SEOUL, South Korea -- On an anniversary known for military showmanship, North Korean generals on Thursday declared that their forces were ready to launch intercontinental ballistic missiles and kamikazelike nuclear attacks at the United States if threatened.
"Stalwart pilots, once given a sortie order, will load nuclear bombs, instead of fuel for return, and storm enemy strongholds to blow them up," the North's official Korean Central News Agency quoted its Air and Anti-Air Force commander, Ri Pyong-chol, as saying during a ceremony in observance of the anniversary of the founding of the North Korean People's Army.
Another general, Kim Rak-gyom, the Strategic Rocket Force commander, reiterated the claim that the North is "one click away from pushing the launch button."
"If the U.S. imperialists and their followers dare make a pre-emptive attack, they will be made to keenly realize what a real nuclear war and real retaliatory blows are like," he said.
Threats to launch nuclear strikes and warnings of "nuclear holocaust" have become common since the country's latest nuclear test, its third, in February. Although North Korea is believed to have a small nuclear weapons arsenal, most analysts doubt it could follow through on threats to deliver them to the United States by missile.
One American intelligence agency recently said it had "moderate confidence" that the North had mastered the technology of building a weapon that could fit on a missile warhead, but the Obama administration said that was not the consensus among the United States' 15 other intelligence agencies. Most analysts believe that Kim Jong-un, the North's leader, is using the nuclear bluster to consolidate the support of his people and bolster his leverage in dealing with Washington and its allies.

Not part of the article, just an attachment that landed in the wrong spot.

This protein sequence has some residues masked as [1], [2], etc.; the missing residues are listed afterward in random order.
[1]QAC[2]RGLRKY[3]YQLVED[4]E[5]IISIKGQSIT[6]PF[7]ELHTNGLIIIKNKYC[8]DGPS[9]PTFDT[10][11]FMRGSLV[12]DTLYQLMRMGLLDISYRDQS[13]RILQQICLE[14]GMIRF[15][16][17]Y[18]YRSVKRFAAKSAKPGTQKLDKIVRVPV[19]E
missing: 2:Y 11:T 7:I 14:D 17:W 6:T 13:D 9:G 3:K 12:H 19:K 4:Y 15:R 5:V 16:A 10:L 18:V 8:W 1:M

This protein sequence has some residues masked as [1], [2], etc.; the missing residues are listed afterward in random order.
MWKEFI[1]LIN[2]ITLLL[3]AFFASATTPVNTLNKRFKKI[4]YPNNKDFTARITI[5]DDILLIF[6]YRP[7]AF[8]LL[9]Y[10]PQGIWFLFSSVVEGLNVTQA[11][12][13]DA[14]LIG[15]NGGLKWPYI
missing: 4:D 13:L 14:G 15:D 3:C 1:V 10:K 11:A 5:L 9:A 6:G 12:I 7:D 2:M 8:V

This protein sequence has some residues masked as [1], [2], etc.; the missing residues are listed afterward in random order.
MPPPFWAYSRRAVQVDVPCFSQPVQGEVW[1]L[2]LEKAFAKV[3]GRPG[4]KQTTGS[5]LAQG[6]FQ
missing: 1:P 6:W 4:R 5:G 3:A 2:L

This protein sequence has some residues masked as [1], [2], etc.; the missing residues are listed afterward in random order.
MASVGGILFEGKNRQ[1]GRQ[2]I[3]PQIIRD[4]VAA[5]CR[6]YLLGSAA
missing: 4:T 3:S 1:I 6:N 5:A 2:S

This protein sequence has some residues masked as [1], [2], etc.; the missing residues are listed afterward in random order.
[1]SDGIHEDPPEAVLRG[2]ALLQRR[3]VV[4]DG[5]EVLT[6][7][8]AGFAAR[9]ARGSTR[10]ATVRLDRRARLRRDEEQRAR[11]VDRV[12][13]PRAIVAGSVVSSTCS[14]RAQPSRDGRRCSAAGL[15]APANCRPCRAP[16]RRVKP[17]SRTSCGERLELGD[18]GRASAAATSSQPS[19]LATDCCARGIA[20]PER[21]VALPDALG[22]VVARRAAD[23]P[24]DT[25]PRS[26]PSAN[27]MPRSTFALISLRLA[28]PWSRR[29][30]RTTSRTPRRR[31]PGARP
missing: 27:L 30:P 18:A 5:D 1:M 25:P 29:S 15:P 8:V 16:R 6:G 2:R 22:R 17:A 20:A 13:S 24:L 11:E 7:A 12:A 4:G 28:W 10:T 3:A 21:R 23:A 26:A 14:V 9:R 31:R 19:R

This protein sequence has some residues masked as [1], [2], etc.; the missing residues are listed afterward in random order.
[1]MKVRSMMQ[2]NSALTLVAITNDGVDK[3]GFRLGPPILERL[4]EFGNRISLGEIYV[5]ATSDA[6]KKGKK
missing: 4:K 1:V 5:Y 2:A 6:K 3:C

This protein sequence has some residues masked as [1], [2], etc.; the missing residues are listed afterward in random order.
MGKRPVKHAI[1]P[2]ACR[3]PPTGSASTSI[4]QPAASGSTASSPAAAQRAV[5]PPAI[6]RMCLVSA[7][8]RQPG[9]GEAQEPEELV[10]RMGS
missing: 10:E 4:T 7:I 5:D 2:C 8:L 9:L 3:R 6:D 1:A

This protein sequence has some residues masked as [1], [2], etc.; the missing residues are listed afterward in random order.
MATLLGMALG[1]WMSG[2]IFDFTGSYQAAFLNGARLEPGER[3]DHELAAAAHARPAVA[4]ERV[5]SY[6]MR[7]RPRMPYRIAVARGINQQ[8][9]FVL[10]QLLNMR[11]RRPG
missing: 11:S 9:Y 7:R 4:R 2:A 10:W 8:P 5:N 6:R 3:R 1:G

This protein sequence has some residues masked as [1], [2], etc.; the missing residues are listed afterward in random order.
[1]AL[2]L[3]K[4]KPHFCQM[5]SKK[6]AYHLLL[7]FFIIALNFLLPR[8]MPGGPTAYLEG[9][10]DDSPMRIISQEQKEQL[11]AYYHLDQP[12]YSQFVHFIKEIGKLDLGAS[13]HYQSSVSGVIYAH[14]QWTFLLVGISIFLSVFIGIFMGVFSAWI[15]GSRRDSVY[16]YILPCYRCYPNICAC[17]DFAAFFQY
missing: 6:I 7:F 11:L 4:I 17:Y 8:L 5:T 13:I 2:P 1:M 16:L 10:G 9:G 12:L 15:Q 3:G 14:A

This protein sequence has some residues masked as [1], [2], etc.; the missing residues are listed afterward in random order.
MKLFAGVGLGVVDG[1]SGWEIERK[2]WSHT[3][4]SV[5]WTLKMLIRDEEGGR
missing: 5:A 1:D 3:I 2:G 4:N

The threatening statements come after days of relative quiet that followed weeks of warnings of dire consequences if the United States and South Korea provoked the North. Mr. Kim's government was already angered by United Nations sanctions punishing it for the nuclear test in February and by particularly robust joint exercises by the American and South Korea militaries.
The timing of the latest threats appeared to be tied to the military anniversary. North Korea's military, the backbone of Mr. Kim's dynastic rule, has traditionally used the date to swear its loyalty to the Kim family and vent its anti-American vitriol.
During the military ceremony on Thursday, Mr. Kim saluted columns of soldiers marching past, and airplanes made demonstration flights, the North Korean news agency said.
Earlier Thursday, South Korea said it was giving the North until Friday to respond to its proposal for dialogue about the two countries' joint industrial park or face a "grave measure" by the South. The statement by the Unification Ministry stopped short of saying whether South Korea was contemplating withdrawing 176 South Korean managers still remaining in the factory park in North Korea or even terminating the joint economic project, which has survived years of political tensions on the divided Korean Peninsula.
The future of the project, the Kaesong Industrial Complex, located in the North Korean border town of the same name, has been in doubt ever since North Korea pulled out its 53,000 workers in early April. It also blocked supplies and South Korean managers who were south of the border from entering the economic zone.
The number of South Korean managers at Kaesong dwindled from the usual 900 to 176 as of Wednesday as supplies were running out. On Thursday, the South Korean government said that those who were still in Kaesong, hoping for the reopening of the complex, would not be able to remain much longer.
A spokesman for the government said that when it had tried Wednesday to send a letter to the North asking permission to send emergency food and medical supplies to the South Koreans in Kaesong, the North had not even accepted the document.
This article originally appeared in The New York Times.